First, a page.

top of page
  • Writer's pictureKathryn Stagg

Keeping Up With Safety

Black vehicle dashboard
Photo by Sebastian Huxley on Unsplash

Advanced safety technology is developing at a breakneck speed; safety features that seemed out of reach even five years ago are now becoming regular staples of the latest car models. But what is all this new technology doing our behaviour behind the wheel? A new survey by State Farm has suggested that the impact that cars with advanced safety technology have on their drivers is not entirely positive. In fact, the safer the technology, the more likely drivers seem to be to engage in dangerous behaviour.

"A new survey... found that drivers with cars equipped with adaptive cruise control or lane keeping assistance said they were almost twice as likely to use video chat while behind the wheel compared to those whose cars didn't have this advanced technology."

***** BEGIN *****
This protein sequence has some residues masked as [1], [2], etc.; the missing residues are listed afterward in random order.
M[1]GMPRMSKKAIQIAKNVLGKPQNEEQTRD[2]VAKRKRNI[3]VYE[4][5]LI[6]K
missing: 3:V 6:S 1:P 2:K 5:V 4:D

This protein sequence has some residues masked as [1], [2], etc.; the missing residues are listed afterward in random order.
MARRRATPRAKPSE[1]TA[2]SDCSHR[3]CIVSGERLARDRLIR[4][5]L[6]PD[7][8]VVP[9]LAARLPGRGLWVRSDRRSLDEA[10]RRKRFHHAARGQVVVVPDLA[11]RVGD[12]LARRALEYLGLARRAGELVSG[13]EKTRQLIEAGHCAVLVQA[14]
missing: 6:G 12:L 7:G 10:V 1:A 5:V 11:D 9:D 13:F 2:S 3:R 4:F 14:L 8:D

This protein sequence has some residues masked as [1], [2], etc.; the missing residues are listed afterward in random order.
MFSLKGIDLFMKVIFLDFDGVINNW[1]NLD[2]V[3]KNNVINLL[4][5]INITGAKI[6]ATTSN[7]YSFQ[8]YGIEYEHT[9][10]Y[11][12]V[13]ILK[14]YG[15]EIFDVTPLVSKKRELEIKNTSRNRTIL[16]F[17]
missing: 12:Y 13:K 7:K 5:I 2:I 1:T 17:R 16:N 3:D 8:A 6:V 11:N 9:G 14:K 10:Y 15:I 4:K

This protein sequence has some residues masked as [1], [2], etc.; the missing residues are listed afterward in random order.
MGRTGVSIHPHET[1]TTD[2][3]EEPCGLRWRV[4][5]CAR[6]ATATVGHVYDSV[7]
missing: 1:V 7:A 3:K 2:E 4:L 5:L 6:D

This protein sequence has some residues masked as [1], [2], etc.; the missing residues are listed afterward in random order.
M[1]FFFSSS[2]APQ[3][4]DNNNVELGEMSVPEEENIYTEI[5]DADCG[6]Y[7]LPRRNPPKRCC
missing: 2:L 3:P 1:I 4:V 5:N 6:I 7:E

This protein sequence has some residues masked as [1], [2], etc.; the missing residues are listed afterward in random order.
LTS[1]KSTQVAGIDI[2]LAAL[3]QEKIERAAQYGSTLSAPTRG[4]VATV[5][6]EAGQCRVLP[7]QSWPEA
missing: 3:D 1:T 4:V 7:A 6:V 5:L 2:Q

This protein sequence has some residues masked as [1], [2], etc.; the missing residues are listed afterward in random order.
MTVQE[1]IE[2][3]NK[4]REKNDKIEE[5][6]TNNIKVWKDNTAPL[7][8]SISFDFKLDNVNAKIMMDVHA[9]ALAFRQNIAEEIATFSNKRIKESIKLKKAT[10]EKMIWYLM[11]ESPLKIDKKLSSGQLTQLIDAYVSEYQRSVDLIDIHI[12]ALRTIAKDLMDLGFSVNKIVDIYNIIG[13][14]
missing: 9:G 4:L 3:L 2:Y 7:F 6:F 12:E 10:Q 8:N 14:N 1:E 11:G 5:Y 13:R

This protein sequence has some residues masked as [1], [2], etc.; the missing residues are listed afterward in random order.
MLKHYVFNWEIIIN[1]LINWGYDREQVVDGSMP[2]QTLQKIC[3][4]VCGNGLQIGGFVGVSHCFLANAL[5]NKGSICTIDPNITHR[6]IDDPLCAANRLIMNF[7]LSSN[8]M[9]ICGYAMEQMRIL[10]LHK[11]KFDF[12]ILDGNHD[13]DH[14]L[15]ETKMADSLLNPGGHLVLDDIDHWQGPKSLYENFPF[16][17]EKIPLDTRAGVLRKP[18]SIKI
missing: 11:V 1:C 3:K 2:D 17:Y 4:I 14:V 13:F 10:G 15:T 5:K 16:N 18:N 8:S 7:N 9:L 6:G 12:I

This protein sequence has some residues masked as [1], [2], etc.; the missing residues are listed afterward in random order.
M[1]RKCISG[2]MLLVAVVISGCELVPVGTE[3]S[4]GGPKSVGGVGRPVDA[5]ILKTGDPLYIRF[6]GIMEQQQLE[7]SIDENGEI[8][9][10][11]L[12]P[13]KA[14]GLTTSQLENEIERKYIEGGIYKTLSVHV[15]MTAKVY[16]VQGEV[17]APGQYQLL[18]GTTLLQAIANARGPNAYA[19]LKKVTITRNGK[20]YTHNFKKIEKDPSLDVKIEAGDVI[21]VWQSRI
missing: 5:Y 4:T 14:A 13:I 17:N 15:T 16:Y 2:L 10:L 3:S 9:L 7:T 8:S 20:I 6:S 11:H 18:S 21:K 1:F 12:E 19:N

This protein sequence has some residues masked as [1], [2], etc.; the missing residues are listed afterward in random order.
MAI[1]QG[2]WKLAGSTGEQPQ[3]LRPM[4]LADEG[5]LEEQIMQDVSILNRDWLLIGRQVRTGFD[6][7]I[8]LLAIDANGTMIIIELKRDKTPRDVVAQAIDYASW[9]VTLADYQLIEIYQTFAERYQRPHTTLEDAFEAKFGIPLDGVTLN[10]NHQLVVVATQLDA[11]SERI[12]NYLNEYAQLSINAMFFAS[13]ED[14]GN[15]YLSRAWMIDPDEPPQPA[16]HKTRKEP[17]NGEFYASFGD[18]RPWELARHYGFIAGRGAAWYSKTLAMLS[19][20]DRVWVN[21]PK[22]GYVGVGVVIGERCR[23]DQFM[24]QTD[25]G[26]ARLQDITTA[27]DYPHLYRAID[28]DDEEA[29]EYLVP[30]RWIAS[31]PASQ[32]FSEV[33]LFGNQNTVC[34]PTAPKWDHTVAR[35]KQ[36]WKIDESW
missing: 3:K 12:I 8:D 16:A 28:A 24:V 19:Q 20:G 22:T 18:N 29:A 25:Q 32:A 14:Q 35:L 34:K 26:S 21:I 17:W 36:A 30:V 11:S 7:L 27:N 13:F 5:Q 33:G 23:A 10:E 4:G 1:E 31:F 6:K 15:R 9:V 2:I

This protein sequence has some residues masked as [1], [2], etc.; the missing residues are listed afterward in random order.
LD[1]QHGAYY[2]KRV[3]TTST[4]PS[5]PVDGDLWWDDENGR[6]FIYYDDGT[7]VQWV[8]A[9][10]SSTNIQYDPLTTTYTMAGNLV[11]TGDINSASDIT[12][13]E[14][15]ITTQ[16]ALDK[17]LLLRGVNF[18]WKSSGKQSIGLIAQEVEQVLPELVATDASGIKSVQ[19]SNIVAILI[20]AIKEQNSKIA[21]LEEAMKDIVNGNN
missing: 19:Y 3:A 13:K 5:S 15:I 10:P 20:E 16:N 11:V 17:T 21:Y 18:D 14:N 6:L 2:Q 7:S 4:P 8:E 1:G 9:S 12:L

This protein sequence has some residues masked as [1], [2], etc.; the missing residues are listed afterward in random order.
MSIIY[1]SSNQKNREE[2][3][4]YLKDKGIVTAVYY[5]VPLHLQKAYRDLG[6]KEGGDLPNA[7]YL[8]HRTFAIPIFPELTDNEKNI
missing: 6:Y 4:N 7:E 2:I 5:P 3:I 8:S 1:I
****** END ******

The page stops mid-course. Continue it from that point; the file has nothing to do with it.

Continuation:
This example is one of many. Covering the findings of the survey, CBS News detailed how the availability of safety technology has led to increases in everything from using apps while driving, reading and sending text messages, and drivers taking their eyes off the road for several seconds.

Advanced safety technology can do a lot of things for us, making the driving experience much safer, but it can't drive for us. Where some people might think that safety technology should take over certain aspects of driving, in reality we should be working with safety technology to achieve the safest journey.

Some of this might come from an inadequate understanding of how far-reaching the safety technology at our fingertips truly is. As mentioned, cars are becoming high-tech very quickly, but what that means for us as drivers might not be coming across as clearly or with as much speed.

For more on the survey and for CBS News' take on what it means, check out the original article. Collage


bottom of page